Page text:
The merging online and offline opportunities of twentieth-century art will take place in four sessions in Hong Kong, Paris, London, and New York and will be broadcast live.
The Coronavirus Pandemic continues to cross events off the art market calendar: Christie’s auction house has announced its decision to give up large evening trades in New York City (traditionally held in May and due to be postponed until June). Now instead of a series of auctions, there will be one, live broadcast from several cities.
“One: the global art auction of the twentieth century” will be held July 10 consecutively in Hong Kong, Paris, London, and New York and will combine Impressionism, modernism, post-war and contemporary art, and design. In each of the cities of the session will conduct its own auctioneer. All four sessions will be broadcast live.
“We believe this innovative solution is the best fit for the moment,” said a representative of Christie’s. – It will allow us to engage customers from around the world, offer them – as much as possible – the first-hand experience and make the most of our interactive tools”, said Christie’s speaker.
There’s still a lot of uncertainty around quarantine exits around the world, and the choice of a hybrid format that Christie’s promises will be available to “both offline and online audiences” is very insightful. A press release from the auction house states that in each of the four cities, “the auction will be preceded by public displays, organized in accordance with all the instructions that will be relevant at that time for each location,” and that “bids will be available online on Christie’s LIVE, and in addition, where instructions from regional authorities allow, auction halls will be open to customers and for telephone bids.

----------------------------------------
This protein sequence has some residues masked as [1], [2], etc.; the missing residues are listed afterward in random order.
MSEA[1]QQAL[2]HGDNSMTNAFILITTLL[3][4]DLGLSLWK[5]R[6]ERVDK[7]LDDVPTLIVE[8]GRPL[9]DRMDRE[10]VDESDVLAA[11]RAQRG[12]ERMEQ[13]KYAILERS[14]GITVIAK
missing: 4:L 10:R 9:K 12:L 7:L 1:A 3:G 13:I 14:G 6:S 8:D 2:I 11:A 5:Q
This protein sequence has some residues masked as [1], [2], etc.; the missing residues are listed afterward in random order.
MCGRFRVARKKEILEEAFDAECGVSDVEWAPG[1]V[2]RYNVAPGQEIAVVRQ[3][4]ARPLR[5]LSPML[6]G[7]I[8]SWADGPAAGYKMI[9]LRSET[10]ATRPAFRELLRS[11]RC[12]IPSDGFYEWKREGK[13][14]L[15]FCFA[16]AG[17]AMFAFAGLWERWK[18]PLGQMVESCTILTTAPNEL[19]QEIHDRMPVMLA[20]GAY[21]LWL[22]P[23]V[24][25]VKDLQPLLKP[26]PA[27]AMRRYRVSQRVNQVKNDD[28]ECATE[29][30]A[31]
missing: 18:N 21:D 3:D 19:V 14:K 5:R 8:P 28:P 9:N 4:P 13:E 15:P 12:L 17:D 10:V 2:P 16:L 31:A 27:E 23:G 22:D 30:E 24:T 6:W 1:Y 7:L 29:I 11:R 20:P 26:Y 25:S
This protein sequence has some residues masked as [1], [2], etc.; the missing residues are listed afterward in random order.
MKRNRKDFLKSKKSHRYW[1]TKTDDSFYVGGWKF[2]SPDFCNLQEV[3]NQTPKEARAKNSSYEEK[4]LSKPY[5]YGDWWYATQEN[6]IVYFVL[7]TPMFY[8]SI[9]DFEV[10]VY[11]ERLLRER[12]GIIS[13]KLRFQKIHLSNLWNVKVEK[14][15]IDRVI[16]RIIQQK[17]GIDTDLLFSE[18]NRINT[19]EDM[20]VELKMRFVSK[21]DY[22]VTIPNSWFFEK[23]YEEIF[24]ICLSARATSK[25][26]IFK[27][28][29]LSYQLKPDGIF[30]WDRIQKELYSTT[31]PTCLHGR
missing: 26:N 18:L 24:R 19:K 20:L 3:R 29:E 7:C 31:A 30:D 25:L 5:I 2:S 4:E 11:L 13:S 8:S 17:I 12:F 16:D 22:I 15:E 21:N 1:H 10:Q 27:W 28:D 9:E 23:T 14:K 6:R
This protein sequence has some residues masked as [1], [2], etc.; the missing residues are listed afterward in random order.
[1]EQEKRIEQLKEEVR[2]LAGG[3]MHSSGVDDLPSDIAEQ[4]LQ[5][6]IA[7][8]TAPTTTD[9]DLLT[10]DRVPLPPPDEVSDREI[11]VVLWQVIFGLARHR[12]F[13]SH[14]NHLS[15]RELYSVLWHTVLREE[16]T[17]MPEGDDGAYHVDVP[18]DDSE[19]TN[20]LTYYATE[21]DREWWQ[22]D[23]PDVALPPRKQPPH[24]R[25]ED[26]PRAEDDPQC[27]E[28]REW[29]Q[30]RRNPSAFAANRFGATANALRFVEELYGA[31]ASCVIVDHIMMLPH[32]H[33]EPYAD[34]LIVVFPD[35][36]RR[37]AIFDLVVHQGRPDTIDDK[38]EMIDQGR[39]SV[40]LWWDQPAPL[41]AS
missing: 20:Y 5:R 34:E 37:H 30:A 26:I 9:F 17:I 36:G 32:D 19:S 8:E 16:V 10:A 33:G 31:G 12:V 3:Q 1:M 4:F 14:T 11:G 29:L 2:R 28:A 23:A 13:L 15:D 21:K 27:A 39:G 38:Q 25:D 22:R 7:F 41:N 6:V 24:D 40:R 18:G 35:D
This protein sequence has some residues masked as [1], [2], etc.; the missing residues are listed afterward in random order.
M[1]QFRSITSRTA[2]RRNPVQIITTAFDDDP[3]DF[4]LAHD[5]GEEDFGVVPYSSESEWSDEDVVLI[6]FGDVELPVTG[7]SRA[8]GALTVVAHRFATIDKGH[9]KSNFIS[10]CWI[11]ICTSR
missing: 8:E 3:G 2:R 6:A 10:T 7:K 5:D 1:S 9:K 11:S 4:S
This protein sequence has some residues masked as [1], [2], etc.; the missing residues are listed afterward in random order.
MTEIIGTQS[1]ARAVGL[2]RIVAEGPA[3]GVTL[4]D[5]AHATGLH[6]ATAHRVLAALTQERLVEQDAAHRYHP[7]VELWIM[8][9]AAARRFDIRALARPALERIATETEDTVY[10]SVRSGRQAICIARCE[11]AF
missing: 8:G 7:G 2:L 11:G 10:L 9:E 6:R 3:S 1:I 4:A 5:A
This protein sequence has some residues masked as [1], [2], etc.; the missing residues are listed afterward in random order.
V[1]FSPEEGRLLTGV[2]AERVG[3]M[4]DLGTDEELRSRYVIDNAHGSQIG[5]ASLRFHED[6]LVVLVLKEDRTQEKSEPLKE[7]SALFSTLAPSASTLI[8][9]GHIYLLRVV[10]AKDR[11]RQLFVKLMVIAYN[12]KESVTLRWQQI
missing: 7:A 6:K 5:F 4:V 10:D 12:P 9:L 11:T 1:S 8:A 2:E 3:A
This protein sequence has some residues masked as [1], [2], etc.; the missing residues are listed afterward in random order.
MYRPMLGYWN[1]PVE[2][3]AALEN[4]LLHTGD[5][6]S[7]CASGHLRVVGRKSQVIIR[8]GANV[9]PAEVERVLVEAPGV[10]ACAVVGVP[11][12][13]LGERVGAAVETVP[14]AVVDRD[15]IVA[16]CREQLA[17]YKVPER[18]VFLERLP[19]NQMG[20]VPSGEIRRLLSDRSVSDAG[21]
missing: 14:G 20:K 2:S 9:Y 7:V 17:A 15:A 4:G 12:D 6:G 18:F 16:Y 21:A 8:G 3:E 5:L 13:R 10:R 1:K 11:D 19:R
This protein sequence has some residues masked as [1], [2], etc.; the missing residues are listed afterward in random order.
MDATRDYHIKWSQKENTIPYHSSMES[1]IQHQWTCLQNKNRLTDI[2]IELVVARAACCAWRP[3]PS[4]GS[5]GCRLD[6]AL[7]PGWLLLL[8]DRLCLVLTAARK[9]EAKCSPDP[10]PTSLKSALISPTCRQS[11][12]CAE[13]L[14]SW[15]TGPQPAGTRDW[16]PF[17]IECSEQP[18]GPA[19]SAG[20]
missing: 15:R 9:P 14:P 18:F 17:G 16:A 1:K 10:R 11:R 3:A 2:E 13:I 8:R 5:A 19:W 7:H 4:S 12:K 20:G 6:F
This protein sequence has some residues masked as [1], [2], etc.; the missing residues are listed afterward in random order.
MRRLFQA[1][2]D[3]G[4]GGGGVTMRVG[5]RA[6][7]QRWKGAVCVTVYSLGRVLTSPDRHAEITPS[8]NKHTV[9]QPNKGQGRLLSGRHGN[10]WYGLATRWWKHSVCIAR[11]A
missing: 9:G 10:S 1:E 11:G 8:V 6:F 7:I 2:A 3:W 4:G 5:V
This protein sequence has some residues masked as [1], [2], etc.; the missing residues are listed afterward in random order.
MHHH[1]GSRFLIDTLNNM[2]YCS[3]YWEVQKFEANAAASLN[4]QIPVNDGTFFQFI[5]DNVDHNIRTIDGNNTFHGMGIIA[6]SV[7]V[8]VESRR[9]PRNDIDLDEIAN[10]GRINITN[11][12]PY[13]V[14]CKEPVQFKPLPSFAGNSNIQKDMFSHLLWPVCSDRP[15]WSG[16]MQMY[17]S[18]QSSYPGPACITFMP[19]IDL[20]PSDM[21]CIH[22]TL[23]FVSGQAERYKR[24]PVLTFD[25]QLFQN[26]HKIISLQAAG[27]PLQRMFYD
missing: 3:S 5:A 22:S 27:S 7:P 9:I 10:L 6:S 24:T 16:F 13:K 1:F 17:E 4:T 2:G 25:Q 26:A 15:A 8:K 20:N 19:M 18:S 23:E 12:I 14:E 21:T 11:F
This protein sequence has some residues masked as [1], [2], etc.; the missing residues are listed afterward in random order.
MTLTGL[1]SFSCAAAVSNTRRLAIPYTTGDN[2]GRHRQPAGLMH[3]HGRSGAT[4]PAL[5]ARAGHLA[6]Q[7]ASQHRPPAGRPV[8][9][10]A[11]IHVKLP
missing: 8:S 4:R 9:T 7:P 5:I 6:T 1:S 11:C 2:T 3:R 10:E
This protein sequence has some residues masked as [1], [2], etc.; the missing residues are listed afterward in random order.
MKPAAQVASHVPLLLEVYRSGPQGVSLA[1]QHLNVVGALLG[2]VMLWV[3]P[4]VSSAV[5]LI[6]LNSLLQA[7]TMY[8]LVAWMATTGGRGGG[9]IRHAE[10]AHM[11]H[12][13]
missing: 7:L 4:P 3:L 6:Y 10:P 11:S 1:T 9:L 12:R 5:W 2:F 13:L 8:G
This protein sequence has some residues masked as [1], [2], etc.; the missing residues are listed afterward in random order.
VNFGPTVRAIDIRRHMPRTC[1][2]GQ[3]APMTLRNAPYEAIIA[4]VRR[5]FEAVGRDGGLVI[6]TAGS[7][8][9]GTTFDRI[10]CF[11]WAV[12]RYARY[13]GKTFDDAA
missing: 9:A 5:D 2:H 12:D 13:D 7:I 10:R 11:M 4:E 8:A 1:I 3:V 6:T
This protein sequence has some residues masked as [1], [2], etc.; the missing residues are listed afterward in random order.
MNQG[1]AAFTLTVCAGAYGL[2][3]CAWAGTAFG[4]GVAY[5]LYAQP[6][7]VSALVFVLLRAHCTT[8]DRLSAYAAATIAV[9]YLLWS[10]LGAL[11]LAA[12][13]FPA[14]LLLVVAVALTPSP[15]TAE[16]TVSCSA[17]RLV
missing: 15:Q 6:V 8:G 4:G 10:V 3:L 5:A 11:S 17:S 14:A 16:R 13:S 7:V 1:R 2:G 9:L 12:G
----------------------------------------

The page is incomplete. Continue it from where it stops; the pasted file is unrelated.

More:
Christie’s continues to gather items for the upcoming auction, but it is already known that among the outstanding lots in New York – a painting by Pablo Picasso “Algerian Women” (version F) (17 January 1955) with the estimated amount $ 25 million, previously included in the collection of Sally and Victor Ganz, and then in the collection of Daniel and Elinor Bloch Seidenberg. Also included in the New York part of the auction is a canvas by Ed Rush “Annie” (1962), almost two meters high (estimated amount $ 20-30 million). Hong Kong will exhibit a huge red painting of Zao Wu-Ki “21.10.63”. (estimated amount $10 million).
Seven auctions of its London Classic Week, including auctions of old masters, 19th-century art, sculpture, furniture and applied arts, Christie’s is now set to be online in early July.
Meanwhile, Sotheby’s still has plans to hold the New York 20th Century Art Awards for the week starting June 29 (originally scheduled for the first half of May). “We expect that a number of restrictions will be lifted and the relevant authorities will confirm that we can act,” said the auction house’s press release. “Customers and visitors can certainly count on enhanced safety precautions to ensure the safety of our employees and visitors, as well as a variety of interesting and original solutions for those who want to see the lots before the auction and participate in the auction – from personal and online viewing to an enhanced virtual experience.
Sotheby’s outstanding items include “Triptych Inspired by the Oresteia of Aeschylus” (1981) by Francis Bacon with an estimated $60 million and “Brushstroke” (1965) by Roy Lichtenstein with an estimated $20-30 million.